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Dana Center packed for musical’s opening performances

From+left+to+right%3A+Garrett+Meyer+%E2%80%9918%2C+Emma+Saltsman+%E2%80%9920+and+Steph+Conti+%E2%80%9918.
From left to right: Garrett Meyer ’18, Emma Saltsman ’20 and Steph Conti ’18.

From left to right: Garrett Meyer ’18, Emma Saltsman ’20 and Steph Conti ’18.

Courtesy\Jen Cardarelli

Courtesy\Jen Cardarelli

From left to right: Garrett Meyer ’18, Emma Saltsman ’20 and Steph Conti ’18.

Ginger Gates, Crier Staff

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The Mystery of Edwin Drood opened to an audience of 158 people last Friday, March 24.  The musical, based on an unfinished novel by Charles Dickens, allows the audience to choose major plot points toward its conclusion.  The musical follows a troupe of Victorian actors as they perform their opening night of The Mystery of Edwin Drood.  The character of John Jasper, played by Garrett Meyer ’18, is madly obsessed with the beautiful Miss Rosa Bud, played by Emma Saltsman ’20.  Rosa Bud is engaged to Edwin Drood, played by Steph Conti ’18.  Edwin mysteriously disappears on Christmas Eve, leaving the cast and audience to determine if he has been murdered, and if so, by whom.

Along the way we meet prostitute and opium den manager, Princess Puffer, played by Rose Garron ’17, and Helena and Neville Landless, played by Alyssa Peterson ’19 and Brendan Mahoney ’18.  The story is narrated and by the Chairman, played by the talented Mark Kelly ’17.  The chairman regularly interacts with the audience, engaging them in the voting process when the audience chooses who murdered Edwin Drood and who the two lovers are.

Unlike Dickens’ novel, The Mystery of Edwin Drood is lighthearted and hilarious.  No one ending will be just the same as a previous ending, inviting audience members to return and see what other tricks the cast may have up their sleeves.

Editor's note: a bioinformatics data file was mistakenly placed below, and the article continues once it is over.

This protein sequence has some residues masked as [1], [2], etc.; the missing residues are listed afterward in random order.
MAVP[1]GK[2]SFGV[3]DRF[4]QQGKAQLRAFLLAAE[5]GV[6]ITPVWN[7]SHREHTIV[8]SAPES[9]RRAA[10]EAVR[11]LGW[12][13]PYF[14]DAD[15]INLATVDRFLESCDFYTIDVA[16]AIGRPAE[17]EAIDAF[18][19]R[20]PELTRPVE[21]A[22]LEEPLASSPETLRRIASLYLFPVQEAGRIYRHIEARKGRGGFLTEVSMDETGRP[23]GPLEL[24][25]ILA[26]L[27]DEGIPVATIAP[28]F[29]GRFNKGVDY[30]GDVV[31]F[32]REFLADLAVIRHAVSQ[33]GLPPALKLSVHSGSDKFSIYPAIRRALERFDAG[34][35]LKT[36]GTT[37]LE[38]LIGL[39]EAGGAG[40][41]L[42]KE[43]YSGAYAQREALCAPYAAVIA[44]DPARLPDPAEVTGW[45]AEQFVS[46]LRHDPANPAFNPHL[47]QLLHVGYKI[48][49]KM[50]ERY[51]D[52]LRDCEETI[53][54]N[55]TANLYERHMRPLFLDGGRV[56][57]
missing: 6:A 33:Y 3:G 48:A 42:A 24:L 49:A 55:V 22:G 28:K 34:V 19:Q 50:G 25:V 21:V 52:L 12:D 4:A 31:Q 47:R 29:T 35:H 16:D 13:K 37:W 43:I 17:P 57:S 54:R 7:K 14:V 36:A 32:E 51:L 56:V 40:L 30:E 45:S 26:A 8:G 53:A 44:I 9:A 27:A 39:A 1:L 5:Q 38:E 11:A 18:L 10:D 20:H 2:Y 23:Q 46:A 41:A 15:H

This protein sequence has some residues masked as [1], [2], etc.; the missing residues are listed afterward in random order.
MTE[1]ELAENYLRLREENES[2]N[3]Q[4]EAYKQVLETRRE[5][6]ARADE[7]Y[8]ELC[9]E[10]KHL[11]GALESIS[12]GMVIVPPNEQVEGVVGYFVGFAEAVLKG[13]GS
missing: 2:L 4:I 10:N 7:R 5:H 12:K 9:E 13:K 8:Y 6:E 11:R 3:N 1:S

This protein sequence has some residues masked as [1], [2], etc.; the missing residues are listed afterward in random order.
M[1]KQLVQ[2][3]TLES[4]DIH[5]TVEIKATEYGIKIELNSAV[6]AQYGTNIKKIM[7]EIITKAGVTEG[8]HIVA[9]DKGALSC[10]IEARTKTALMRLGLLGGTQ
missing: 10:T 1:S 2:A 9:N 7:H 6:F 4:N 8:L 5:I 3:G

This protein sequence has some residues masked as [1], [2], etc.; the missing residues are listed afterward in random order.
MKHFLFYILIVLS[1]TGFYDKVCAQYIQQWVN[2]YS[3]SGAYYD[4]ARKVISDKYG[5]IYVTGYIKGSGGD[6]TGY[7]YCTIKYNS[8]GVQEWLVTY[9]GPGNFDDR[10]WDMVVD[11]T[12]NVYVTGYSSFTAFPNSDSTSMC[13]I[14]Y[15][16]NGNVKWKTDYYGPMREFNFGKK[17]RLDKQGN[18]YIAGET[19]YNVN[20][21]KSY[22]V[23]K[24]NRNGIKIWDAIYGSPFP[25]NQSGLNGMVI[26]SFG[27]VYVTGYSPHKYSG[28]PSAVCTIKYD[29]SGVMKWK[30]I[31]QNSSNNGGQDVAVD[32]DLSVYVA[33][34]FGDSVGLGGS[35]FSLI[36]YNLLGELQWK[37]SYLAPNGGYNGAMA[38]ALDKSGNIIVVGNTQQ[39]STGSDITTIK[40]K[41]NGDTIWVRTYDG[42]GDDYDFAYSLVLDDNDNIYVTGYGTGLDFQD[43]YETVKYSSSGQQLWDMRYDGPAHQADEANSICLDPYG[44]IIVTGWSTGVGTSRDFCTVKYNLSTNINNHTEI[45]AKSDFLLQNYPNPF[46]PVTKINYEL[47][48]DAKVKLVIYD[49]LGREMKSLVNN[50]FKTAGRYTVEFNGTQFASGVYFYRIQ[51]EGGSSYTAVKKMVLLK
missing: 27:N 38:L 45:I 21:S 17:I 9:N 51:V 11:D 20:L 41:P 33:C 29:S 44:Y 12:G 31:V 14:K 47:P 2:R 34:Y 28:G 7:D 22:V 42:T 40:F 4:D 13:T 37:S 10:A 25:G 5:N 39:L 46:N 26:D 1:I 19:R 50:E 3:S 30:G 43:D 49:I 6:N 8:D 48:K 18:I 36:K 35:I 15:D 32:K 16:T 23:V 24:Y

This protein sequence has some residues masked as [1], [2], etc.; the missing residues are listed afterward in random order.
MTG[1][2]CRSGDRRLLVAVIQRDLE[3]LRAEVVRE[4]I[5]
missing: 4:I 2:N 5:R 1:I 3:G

Opening weekend drew in 658 viewers; numbers increased every night.

As Dr. Magnuson, advisor to the Anselmian Abbey Players notes, “We hope that the very positive responses we have heard from those in attendance the first weekend can help push the final two performances to even higher numbers.  This is such a unique show to rehearse and prepare, but there is an energy at the end of the performances when the audience votes that I have rarely experienced in the theater!”

Dr. Magnuson said he had received various emails praising the performances: “It was terrific—fun, inventive, skillful, difficult, and a little weird—just the way I like my shows!” as one viewer described.  Others praised the Abbeys on their consistent excellence, while others noted the comedy of the show, calling it “a triumph of voice and spirit and comedy and a fun night out!”

Senior English major Johanna Materazzo saw the play on its opening night.

She said, “The Mystery of Edwin Drood was a great, action-packed mystery in which every character is a suspect. The acting was superb and although it was a mystery, the actors made it quite funny as well.”

Materazzo continued, “It was very interesting that the audience was able to take part, voting on the ending of the musical. Because of this, each production could potentially have a different ending! The entire experience was fascinating and fun.”

The final performances of The Mystery of Edwin Drood will be this Friday, March 31 and Saturday April 1, both at 7:30 p.m.  Tickets are $6 for students, with a Dana Center fee of $1.  The cast encourages you to help solve the mystery!

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Dana Center packed for musical’s opening performances